If you are pregnant or breastfeeding, you should consult with your physician before taking any medication, including herbs.


Possible Interactions

There are no known scientific reports of interactions between arnica and conventional medications.


Supporting Research

Bisset NG, ed. Herbal Drugs and Phytopharmaceuticals: A Handbook for Practice on a Scientific Basis. Boca Raton, Fla: CRC Press; 1994.

Blumenthal M, ed. The Complete German Commission E Monographs: Therapeutic Guide to Herbal Medicines. Boston, Mass: Integrative Medicine Communications; 1998.

Blumenthal M, Goldberg A, Brinckmann J, eds. Herbal Medicine: Expanded Commission E Monographs. Newton, Mass: Integrative Medicine Communications; 2000.

Conforti A, Bertani S, Metelmann H, Chirumbolo S, Lussignoli S, Bellavite P. Experimental studies of the anti-inflammatory activity of a homeopathic preparation. Biol Ther. 1997;15(1):28-31.

Gruenwald J, Brendler T, Jaenicke C, et al., eds. PDR for Herbal Medicine. Montvale, NJ: Medical Economics Company; 1998.

Kowalchik C, Hylton W. Rodale's Illustrated Encyclopedia of Herbs. Emmaus, Pa: Rodale Press; 1997.

Lussignoli S, Bertani S, Metelmann H, Bellavite P, Conforti A. Effect of Traumeel S, a homeopathic formulation, on blood-induced inflammation in rats. Complement Ther Med. 1999;7(4):225-230.

Lyss G, Schmidt TJ, Merfort I, Pahl HL. Helenalin, an anti-inflammatory sesquiterpene lactone from Arnica, selectively inhibits transcription factor NF-kappaB. Biol Chem. 1997;378(9): 951-961.

Mills S, Bone K. Principles and Practice of Phytotherapy. Edinburgh, Scotland: Churchill Livingstone; 1999.

Robbers J, Tyler V. Tyler's Herbs of Choice: The Therapeutic Use of Phytomedicinals. New York, NY: The Haworth Herbal Press; 1999.

Schmidt TJ, Bomme U, Alfermann AW. Sesquiterpene lactone content in leaves of in vitro and field cultivated Arnica montana. Planta Med. 1998; 64(3):268-270.

Schulz V, Hänsel R, Tyler V. Rational Phytotherapy: A Physicians' Guide to Herbal Medicine. 3rd ed. Berlin: Springer-Verlag; 1998.

Tveiten D, Bruset S, Borchgrevink CF, Norseth J. Effects of the homeopathic remedy Arnica D30 on marathon runners: a randomized, double blind study during the 1995 Oslo marathon. Complement Ther Med. 1998;6(2):71-74.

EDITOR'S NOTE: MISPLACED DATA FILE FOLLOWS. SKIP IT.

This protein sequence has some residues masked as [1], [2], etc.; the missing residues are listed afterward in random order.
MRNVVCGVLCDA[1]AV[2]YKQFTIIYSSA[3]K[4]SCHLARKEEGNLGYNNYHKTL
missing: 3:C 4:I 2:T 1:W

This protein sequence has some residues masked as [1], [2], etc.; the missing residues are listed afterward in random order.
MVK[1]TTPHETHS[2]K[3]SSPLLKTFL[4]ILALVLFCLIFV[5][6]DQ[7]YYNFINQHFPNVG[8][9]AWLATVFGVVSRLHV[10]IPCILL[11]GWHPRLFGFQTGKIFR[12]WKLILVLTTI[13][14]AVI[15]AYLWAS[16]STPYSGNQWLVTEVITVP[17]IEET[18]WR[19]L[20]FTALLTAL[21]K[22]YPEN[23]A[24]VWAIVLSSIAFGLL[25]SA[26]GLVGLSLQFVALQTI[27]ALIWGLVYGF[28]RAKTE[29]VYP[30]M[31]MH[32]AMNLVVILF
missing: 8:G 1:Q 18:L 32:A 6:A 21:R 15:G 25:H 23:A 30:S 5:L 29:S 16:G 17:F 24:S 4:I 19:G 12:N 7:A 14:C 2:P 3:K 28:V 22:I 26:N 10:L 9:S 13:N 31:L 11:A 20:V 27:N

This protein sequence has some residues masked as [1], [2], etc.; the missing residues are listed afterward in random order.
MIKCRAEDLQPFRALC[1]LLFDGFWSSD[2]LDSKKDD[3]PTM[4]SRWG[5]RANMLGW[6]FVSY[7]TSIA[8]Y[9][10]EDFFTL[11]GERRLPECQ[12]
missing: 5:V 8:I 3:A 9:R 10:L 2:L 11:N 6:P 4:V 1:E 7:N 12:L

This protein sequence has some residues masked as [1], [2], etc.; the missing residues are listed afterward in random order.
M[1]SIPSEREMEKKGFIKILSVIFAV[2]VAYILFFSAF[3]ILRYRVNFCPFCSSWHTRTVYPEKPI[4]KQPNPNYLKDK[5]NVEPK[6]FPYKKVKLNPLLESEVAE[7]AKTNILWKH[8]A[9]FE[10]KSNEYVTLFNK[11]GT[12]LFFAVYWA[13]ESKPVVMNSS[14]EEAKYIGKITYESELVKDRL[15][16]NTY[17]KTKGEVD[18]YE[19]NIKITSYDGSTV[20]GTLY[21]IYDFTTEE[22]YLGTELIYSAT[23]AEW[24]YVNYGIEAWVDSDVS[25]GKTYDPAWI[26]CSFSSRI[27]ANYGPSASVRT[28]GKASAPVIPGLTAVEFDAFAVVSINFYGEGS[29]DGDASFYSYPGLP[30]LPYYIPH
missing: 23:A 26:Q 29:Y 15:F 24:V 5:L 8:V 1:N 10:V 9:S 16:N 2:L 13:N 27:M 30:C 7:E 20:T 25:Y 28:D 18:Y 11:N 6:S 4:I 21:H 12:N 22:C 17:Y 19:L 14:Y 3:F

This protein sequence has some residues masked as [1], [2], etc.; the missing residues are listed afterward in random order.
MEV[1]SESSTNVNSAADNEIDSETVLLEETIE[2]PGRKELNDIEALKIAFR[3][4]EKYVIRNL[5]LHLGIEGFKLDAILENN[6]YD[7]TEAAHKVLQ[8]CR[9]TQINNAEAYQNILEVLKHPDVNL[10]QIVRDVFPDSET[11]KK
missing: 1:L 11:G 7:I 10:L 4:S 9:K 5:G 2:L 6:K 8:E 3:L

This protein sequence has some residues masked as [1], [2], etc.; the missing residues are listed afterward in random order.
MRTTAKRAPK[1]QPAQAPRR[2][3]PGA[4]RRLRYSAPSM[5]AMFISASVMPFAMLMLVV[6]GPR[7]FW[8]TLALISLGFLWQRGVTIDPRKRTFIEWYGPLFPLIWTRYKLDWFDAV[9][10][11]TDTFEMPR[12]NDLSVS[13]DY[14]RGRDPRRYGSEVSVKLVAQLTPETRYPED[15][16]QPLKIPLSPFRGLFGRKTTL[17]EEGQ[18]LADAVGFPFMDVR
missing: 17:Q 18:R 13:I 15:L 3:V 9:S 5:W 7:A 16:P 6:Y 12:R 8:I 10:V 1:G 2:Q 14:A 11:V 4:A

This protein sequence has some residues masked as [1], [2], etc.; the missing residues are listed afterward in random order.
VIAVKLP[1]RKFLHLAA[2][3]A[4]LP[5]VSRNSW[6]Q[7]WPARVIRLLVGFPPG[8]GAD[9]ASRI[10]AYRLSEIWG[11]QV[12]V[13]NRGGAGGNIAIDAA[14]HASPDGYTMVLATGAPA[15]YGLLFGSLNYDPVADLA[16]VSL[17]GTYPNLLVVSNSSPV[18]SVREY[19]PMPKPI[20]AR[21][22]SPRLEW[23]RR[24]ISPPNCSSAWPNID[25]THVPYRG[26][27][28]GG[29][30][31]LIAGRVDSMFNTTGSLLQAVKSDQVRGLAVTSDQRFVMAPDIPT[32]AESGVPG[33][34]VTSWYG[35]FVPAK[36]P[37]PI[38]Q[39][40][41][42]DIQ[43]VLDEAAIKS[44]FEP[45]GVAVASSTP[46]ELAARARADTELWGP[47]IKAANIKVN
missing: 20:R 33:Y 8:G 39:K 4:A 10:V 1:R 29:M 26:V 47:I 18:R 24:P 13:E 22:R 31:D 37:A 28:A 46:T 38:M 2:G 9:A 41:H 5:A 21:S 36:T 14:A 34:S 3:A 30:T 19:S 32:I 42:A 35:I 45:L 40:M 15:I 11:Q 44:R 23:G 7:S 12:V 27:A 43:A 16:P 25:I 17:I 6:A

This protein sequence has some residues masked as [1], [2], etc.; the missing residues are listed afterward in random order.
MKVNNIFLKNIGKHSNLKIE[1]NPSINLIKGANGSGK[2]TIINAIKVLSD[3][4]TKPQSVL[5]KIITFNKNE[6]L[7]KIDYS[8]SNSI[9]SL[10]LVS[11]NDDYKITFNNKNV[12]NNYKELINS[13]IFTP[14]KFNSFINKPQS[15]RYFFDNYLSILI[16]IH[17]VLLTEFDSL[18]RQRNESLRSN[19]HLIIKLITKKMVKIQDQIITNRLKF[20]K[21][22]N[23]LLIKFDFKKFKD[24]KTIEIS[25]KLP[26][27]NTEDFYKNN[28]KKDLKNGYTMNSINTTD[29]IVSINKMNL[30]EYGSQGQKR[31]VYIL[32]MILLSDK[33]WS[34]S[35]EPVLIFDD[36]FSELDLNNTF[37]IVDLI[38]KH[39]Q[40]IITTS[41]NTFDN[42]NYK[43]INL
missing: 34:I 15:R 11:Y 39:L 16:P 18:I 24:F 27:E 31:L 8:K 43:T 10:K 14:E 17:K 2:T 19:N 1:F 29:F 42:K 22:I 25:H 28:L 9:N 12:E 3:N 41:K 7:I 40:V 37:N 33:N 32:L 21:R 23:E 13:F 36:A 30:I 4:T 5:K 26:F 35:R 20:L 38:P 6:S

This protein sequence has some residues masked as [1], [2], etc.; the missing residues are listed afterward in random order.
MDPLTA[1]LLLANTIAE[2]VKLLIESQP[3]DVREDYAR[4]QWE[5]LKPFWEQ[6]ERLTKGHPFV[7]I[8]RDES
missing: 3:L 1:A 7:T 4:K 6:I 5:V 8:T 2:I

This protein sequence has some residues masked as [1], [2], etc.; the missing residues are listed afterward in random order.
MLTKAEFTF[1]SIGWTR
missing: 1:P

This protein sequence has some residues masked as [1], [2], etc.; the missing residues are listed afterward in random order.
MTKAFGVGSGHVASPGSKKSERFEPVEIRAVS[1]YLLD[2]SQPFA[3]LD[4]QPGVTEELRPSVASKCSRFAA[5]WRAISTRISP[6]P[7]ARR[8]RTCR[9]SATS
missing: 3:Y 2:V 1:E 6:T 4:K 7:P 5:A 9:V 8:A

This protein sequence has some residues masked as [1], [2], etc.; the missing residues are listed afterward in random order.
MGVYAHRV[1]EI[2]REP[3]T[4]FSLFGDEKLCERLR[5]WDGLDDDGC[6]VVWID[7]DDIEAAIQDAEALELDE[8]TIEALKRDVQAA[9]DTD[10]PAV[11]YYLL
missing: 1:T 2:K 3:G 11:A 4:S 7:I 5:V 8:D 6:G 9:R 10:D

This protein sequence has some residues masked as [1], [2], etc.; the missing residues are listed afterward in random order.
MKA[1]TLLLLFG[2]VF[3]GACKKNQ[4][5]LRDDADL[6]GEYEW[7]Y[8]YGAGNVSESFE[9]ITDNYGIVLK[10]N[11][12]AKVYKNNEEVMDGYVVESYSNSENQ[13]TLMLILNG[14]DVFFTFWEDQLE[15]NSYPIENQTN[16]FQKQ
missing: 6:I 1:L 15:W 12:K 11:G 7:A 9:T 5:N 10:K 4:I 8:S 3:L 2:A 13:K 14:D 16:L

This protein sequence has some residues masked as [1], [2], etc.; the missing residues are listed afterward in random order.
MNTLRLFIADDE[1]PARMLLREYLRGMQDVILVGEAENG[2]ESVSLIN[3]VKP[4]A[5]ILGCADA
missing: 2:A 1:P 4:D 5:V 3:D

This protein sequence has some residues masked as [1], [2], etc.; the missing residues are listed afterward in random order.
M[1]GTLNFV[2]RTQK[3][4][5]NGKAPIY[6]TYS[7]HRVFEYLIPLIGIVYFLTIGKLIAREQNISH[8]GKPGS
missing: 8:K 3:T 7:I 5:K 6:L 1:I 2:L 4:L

Vickers AJ, Fisher P, Smith C, Wyllie SE, Rees R. Homeopathic Arnica 30X is ineffective for muscle soreness after long-distance running: a randomized, double-blind, placebo-controlled trial. Clin J Pain. 1998;14(3):227-231.

Weiss R, Fintelmann V. Herbal Medicine. Stuttgart, Germany: Thieme; 2000.

Wijnsma R, Woerdenbag HJ, Busse W. The importance of Arnica-species in phytomedicine. Z Phytother. 1995;16(1):48-62.


Review Date: December 2000
Reviewed By: Participants in the review process include: Gary Kracoff, RPh (Pediatric Dosing section February 2001), Johnson Drugs, Natick, MA; Steven Ottariono, RPh (Pediatric Dosing section February 2001), Veteran's Administrative Hospital, Londonderry, NH; Marcellus Walker, MD, LAc, St. Vincent's Catholic Medical Center, New York, NY; David Winston, Herbalist, Herbalist and Alchemist, Inc., Washington, NJ.

Copyright © 2004 A.D.A.M., Inc

The publisher does not accept any responsibility for the accuracy of the information or the consequences arising from the application, use, or misuse of any of the information contained herein, including any injury and/or damage to any person or property as a matter of product liability, negligence, or otherwise. No warranty, expressed or implied, is made in regard to the contents of this material. No claims or endorsements are made for any drugs or compounds currently marketed or in investigative use. This material is not intended as a guide to self-medication. The reader is advised to discuss the information provided here with a doctor, pharmacist, nurse, or other authorized healthcare practitioner and to check product information (including package inserts) regarding dosage, precautions, warnings, interactions, and contraindications before administering any drug, herb, or supplement discussed herein.